St. John the Evangelist1. St. John was the beloved disciple of Jesus Christ. He was allowed, along with St. Peter and St. James, to enjoy the glory of the Transfiguration, and he was invited with them into the Garden of Gethsemane to witness the agony of our divine Redeemer. In the Cenacle, moreover, after he had received the Blessed Eucharist, he was the only one of the Apostles privileged to rest his head on the breast of Jesus. He stood at the foot of the Cross on Mount Calvary and heard his Master entrust to him with His dying breath the most precious treasure which still remained to Him on earth, the Blessed Virgin Mary. “Son, behold thy Mother.”
It is true that Jesus loved all His Apostles, to all of whom He granted the happiness of enjoying His company, listening to His teaching, and witnessing His miracles. Even so, He had a special affection for St. John. This was because John was a virgin when Jesus called him, and remained so all his life. The state of virginity is especially pleasing to God. It makes us like the Angels and, in a sense, superior to them, since these pure spirits are naturally chaste, and we can only succeed in being so by means of great self-control. “Blessed are the clean of heart,” says Jesus in the Gospel, “for they shall see God.” (Mt. 5:8)
The privilege of the vision of God is attributed in a special way to the clean of heart. Therefore St. John, the virgin Apostle, begins his Gospel with a description of the intimate life of the eternal God. “In the beginning was the Word, and the Word was with God; and the Word was God.” (John 1:1) He soars above the earth an eagle, as St. Jerome observes, and penetrates into the presence of God Himself.
We know that we shall never be called to scale such heights. We may not even have a vocation to live as virgins. But we are all required to be clean of heart. Purity is a virtue which all Christians should possess in whatever manner is appropriate to their position in life. Let us examine ourselves strictly on this matter and make suitable resolutions for the future.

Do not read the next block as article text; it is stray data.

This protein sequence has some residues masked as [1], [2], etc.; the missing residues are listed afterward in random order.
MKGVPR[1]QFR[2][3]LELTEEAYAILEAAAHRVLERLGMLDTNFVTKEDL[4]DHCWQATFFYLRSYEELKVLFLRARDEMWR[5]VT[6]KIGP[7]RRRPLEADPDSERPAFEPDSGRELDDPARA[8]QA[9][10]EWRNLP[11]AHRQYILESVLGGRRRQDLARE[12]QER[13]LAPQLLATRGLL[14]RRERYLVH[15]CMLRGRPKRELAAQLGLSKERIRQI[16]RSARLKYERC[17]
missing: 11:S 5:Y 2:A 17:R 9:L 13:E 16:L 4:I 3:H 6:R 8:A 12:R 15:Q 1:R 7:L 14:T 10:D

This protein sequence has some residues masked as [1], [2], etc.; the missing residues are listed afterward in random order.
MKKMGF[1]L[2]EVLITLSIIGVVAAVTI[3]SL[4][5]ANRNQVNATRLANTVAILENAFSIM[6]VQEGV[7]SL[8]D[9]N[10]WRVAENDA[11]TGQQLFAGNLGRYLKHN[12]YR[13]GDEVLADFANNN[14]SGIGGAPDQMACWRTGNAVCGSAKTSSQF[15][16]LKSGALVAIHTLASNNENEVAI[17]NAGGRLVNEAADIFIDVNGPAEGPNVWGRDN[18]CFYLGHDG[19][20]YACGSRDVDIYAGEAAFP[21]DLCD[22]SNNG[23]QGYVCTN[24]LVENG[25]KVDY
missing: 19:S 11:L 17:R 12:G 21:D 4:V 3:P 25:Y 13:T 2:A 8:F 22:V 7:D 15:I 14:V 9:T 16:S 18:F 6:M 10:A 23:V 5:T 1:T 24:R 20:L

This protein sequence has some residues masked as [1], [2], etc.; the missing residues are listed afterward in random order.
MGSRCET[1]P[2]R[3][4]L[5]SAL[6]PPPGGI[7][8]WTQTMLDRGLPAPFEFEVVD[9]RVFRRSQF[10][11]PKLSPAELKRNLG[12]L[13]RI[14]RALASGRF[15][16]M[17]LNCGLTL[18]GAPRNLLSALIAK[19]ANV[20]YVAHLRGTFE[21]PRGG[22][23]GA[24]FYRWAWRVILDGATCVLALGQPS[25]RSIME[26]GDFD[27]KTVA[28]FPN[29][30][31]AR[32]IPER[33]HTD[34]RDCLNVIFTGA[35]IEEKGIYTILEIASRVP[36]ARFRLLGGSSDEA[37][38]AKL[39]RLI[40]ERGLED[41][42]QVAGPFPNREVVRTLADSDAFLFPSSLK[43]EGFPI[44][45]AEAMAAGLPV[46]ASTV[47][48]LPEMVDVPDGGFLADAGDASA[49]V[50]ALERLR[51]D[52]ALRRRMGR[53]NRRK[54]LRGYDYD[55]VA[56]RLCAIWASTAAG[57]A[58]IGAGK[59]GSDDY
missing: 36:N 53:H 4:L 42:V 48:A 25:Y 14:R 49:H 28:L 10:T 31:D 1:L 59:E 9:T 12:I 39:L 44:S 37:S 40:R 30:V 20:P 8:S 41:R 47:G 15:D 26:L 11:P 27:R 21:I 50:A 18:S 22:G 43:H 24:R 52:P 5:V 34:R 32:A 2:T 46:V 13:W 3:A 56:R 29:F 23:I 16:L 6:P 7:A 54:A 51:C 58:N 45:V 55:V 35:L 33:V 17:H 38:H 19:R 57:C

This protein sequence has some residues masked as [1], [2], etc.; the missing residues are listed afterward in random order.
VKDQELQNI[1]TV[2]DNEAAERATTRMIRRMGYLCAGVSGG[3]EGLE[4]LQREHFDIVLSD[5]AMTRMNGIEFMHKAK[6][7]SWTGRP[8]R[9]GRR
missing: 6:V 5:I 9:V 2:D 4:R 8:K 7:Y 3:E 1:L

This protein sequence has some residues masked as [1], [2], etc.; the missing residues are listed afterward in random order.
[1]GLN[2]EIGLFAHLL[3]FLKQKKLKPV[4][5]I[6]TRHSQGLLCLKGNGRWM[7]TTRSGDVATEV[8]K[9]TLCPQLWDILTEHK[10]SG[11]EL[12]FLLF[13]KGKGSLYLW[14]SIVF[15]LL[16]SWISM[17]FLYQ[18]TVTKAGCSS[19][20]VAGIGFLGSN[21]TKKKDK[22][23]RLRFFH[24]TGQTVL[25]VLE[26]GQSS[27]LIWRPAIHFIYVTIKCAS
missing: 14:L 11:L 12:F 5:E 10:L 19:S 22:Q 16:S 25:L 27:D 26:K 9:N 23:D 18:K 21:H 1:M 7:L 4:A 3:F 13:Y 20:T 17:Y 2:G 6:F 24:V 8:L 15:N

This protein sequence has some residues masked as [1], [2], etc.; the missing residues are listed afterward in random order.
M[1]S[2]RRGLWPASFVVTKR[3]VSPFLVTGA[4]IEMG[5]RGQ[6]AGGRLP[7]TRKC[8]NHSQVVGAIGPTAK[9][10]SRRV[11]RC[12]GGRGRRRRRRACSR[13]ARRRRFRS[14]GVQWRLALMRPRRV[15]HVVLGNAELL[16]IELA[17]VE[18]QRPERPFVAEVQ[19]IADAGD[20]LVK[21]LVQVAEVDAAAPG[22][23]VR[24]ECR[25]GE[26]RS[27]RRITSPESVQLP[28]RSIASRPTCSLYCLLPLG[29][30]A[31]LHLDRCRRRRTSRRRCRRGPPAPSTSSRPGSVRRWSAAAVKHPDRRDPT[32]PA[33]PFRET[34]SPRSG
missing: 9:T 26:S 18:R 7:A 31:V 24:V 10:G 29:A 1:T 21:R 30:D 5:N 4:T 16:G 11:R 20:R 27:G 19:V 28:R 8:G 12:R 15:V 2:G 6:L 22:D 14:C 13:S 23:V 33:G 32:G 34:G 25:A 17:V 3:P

2. St. John proved himself worthy of His Master's special favour. He never deserted Christ. He was present at the Agony in Gethsemane. He was in the courtyard of the High Priest when Peter denied Christ, but he remained faithful. He was the only Apostle present at the foot of the Cross on Mount Calvary, where he was privileged to hear Our Lord's last words.
After the Resurrection John was one of the first to hurry to the sepulchre. Like the other Apostles, he proved his undying love for Jesus by enduring the pains of martyrdom, although his life was miraculously spared. He spent his long life studying how to love and serve Jesus Christ. Can the same be said for us? We have not been granted the privileges given to St. John, but we have received countless favours from God. Let us learn from the example of this great Apostle how to co-operate generously with the grace of God.
3. Both in his Gospel and in his letters St. John continually emphasises the virtue of charity. He stresses the need for love of God and love of our neighbour. “God is love,” he writes, “and he who abides in love abides in God, and God in Him.” (1 John 4:16) According to St. Jerome, when the Apostle John was almost a hundred years old and lacked the strength to speak for very long, he was accustomed to go supported by his disciples to gatherings of the faithful. There he repeated on every occasion the same exhortation: “My children, love one another.” His followers grew tired of this and finally asked him why he kept repeating the same phrase. “Because that is God's command,” he replied, “and if we do no more than obey it, that is sufficient.”
Let us meditate on his words and let us remember that our love for God is futile unless it is accompanied by a practical love for our neighbour. The love of God cannot be separated from the love of our fellow-men.